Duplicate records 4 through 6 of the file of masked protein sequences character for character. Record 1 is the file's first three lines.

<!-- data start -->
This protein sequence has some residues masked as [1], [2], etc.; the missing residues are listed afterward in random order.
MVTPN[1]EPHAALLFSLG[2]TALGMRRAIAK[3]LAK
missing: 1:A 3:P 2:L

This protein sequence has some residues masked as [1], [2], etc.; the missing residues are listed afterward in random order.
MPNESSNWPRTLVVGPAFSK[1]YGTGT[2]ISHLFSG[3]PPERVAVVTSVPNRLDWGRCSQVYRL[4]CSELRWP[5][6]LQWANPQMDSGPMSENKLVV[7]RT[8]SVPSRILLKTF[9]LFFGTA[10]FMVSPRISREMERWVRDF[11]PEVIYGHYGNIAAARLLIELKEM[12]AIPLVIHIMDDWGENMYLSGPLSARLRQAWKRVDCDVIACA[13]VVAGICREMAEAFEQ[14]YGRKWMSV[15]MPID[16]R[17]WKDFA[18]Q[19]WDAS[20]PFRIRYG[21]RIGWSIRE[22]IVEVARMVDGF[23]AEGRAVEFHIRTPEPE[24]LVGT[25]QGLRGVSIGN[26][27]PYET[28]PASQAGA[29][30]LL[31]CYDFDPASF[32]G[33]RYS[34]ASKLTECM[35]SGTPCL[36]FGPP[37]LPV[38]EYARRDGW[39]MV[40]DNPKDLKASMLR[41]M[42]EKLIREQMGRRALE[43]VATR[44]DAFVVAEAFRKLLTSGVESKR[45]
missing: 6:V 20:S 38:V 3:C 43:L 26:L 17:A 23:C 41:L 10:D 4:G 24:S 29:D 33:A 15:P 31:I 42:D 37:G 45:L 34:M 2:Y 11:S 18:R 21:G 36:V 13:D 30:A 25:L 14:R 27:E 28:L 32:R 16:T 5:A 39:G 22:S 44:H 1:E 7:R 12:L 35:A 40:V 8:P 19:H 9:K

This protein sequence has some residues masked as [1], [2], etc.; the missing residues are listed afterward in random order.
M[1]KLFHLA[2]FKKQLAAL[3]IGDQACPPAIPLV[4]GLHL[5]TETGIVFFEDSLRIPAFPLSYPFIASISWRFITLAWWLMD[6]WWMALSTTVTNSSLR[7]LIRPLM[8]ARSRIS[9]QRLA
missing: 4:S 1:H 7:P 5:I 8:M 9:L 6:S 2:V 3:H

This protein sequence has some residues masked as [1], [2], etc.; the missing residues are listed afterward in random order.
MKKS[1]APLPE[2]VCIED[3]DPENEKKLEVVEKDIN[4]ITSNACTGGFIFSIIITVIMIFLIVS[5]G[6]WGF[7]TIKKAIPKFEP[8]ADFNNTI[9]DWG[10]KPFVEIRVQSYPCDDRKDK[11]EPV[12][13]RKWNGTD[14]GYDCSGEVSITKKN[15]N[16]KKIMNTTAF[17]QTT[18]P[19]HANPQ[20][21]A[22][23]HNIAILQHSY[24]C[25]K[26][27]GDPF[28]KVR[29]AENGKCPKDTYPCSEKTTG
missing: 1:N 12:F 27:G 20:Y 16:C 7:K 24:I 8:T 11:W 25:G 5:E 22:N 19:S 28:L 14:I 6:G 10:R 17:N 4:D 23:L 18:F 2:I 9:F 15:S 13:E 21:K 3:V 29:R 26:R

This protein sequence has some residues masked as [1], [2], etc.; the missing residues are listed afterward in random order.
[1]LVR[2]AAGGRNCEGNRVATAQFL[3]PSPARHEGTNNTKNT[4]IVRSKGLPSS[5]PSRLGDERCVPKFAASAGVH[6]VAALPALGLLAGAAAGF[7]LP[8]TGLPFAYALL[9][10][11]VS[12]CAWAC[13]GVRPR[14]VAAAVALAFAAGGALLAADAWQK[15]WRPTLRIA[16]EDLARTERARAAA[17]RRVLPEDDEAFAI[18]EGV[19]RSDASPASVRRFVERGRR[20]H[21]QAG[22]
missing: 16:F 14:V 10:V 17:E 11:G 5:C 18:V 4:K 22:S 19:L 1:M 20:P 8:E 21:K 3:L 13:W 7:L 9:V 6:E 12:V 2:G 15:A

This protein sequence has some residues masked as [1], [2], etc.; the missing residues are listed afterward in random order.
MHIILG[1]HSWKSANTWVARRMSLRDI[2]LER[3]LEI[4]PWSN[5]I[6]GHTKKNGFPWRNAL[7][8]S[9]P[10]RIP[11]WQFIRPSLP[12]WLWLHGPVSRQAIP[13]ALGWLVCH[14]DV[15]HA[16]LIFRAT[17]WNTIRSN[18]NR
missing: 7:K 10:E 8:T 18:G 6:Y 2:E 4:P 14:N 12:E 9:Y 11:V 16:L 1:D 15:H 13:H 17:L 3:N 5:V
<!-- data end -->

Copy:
This protein sequence has some residues masked as [1], [2], etc.; the missing residues are listed afterward in random order.
MKKS[1]APLPE[2]VCIED[3]DPENEKKLEVVEKDIN[4]ITSNACTGGFIFSIIITVIMIFLIVS[5]G[6]WGF[7]TIKKAIPKFEP[8]ADFNNTI[9]DWG[10]KPFVEIRVQSYPCDDRKDK[11]EPV[12][13]RKWNGTD[14]GYDCSGEVSITKKN[15]N[16]KKIMNTTAF[17]QTT[18]P[19]HANPQ[20][21]A[22][23]HNIAILQHSY[24]C[25]K[26][27]GDPF[28]KVR[29]AENGKCPKDTYPCSEKTTG
missing: 1:N 12:F 27:G 20:Y 16:C 7:K 24:I 8:T 11:W 25:G 5:E 22:N 19:S 28:L 14:I 6:G 10:R 17:N 4:D 23:L 18:F 2:I 9:F 15:S 13:E 21:K 3:V 29:R 26:R

This protein sequence has some residues masked as [1], [2], etc.; the missing residues are listed afterward in random order.
[1]LVR[2]AAGGRNCEGNRVATAQFL[3]PSPARHEGTNNTKNT[4]IVRSKGLPSS[5]PSRLGDERCVPKFAASAGVH[6]VAALPALGLLAGAAAGF[7]LP[8]TGLPFAYALL[9][10][11]VS[12]CAWAC[13]GVRPR[14]VAAAVALAFAAGGALLAADAWQK[15]WRPTLRIA[16]EDLARTERARAAA[17]RRVLPEDDEAFAI[18]EGV[19]RSDASPASVRRFVERGRR[20]H[21]QAG[22]
missing: 16:F 14:V 10:V 17:E 11:G 5:C 18:V 4:K 22:S 19:L 1:M 20:P 8:E 21:K 3:L 13:W 7:L 9:V 6:E 12:V 2:G 15:A

This protein sequence has some residues masked as [1], [2], etc.; the missing residues are listed afterward in random order.
MHIILG[1]HSWKSANTWVARRMSLRDI[2]LER[3]LEI[4]PWSN[5]I[6]GHTKKNGFPWRNAL[7][8]S[9]P[10]RIP[11]WQFIRPSLP[12]WLWLHGPVSRQAIP[13]ALGWLVCH[14]DV[15]HA[16]LIFRAT[17]WNTIRSN[18]NR
missing: 7:K 10:E 8:T 18:G 6:Y 2:E 4:P 14:N 12:E 9:Y 11:V 16:L 1:D 15:H 13:H 17:L 3:N 5:V